WASHINGTON, December 2, 2020 (by Michael Dickens)
The WTA (Women’s Tennis Association) on Wednesday unveiled a new corporate identity to honor its past, present and future. It includes a new logo, marketing campaign – “WTA For The Game” — and an alignment of its tournament tiers that it hopes will provide greater consistency across professional tennis.
In a press release issued by the WTA from its St. Petersburg, Fla., headquarters, its new identity will help in “redefining the organization’s strength as a collective unit of inspiring athletes and tournaments.”
One of the highlights of the launch is a new “WTA For The Game” campaign that “highlights the driving forces of the sport, aimed at creating deeper fan connections.” It will include 30-second and one-minute commercial spots and influencer stories “that will be broadcast, published and posted across WTA player, tournament and affiliate channels.”
This is for the women of the past, present, and future who do it for the love of the game and everything in between.
This is for Us.
— wta (@WTA) December 2, 2020
With the rebranding comes the WTA’s first logo redesign in 10 years, a silhouette of a female tennis player whose symbol “makes subtle references to the sport’s global nature, framing the athlete within a circle that evokes the universal spirit of the WTA’s platform.”
As part of the WTA’s rebrand, the organization announced a simpler, numerical naming system for its tournaments (WTA 1000, WTA 500, WTA 250, WTA 125) similar to the ATP Tour.
💪Here is the new era of @WTA
For breaking barriers💪 pic.twitter.com/eSiJ0Jjqzn
— Iga Świątek (@iga_swiatek) December 2, 2020
The WTA’s rebrand was developed by design agency Landor Australia and its new brand identity and marketing campaign will be fully integrated, including TV graphics, print materials, tournament branding, advertising and promotion as well as digital and social media.
“The WTA is built on the grit, passion and determination of generations of athletes and tournament promoters,” Mickey Lawler, President of the WTA and head of marketing initiatives, said in a WTA press release. “Our new logo embraces the visual language of tennis and celebrates heroic women’s who come together ‘For The Game.’ We will wear it as a badge of pride and a reminder of the power of unity among strong individuals – by joining forces, we build something bigger than ourselves.”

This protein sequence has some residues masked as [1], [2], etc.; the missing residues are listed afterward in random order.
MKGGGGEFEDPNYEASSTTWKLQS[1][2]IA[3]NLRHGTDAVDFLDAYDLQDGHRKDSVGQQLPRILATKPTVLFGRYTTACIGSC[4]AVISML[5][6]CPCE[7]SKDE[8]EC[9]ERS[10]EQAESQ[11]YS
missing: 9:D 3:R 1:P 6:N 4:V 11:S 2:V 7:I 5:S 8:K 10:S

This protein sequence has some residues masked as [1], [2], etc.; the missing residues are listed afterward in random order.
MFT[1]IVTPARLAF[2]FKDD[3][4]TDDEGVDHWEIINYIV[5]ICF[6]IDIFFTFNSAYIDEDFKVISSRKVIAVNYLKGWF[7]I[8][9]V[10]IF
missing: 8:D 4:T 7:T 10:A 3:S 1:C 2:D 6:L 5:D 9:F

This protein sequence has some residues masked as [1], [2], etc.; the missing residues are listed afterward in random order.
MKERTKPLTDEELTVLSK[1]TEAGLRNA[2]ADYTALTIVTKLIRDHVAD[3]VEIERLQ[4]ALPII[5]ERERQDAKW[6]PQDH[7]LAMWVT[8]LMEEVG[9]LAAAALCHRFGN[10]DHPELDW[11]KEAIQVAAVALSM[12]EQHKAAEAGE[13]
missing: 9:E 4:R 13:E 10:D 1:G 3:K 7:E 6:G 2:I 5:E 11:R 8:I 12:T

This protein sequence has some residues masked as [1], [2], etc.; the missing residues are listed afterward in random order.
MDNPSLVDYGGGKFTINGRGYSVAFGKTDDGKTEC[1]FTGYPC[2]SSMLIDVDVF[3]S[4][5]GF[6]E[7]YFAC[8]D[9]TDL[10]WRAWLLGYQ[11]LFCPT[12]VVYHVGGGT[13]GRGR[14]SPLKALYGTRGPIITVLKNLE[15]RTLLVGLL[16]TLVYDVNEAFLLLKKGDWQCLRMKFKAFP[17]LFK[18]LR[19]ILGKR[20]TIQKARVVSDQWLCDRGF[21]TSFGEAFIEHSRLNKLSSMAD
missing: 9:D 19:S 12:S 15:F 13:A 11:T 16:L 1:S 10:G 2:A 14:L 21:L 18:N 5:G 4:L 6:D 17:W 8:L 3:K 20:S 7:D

— Petra Kvitova (@Petra_Kvitova) December 2, 2020
According to Jessica Murphy, General Manager of Landor Australia, as quoted in a WTA press release: “From both the sporting and business perspective, we were inspired by the WTA’s inherent qualities of leadership, fearlessness and shared purpose, and aimed to deliver a brand strategy and visual platform that players and tournaments could use to amplify this powerful message.
“Fans are enthralled by individual skill and athleticism, but they also invest deeply in what motivates these head-turning women on and off court. Exploring these driving forces – the similarities and differences – is a key element of the brand.”
Welcome to the new era of the @WTA 👏
— Simona Halep (@Simona_Halep) December 2, 2020
Part of the WTA’s rebrand includes a consistency in tournament tier and alignment – a “nomenclature system” – that will provide fans and consumers with a simpler way in which to identify WTA tournaments. “Moving forward, WTA events will now be categorized as WTA 1000 (incorporating the former Premier Mandatory and Premier 5 tournaments); WTA 500 (formerly Premier 700); WTA 250 (International); and WTA 125 (125K Series). The revised nomenclature is not tied to specific ranking points (which stay the same) or prize money, it is a categorical system to help define WTA tournament levels.”
Lawler said, “Fans really respond to the unified approach which tennis is uniquely able to provide. We see it with ticket sales at combined women’s and men’s tournaments, viewership on shared broadcast platforms and the popularity of the ‘Tennis United’ digital content series co-created by the WTA and ATP amidst the challenges of 2020. Adopting this streamlined tournament naming system is 100 percent about making it easier for WTA fans, corporate partners and the media to engage and follow our sport.”
To learn more about the WTA’s rebrand:
Honoring the past, present and future.
— wta (@WTA) December 2, 2020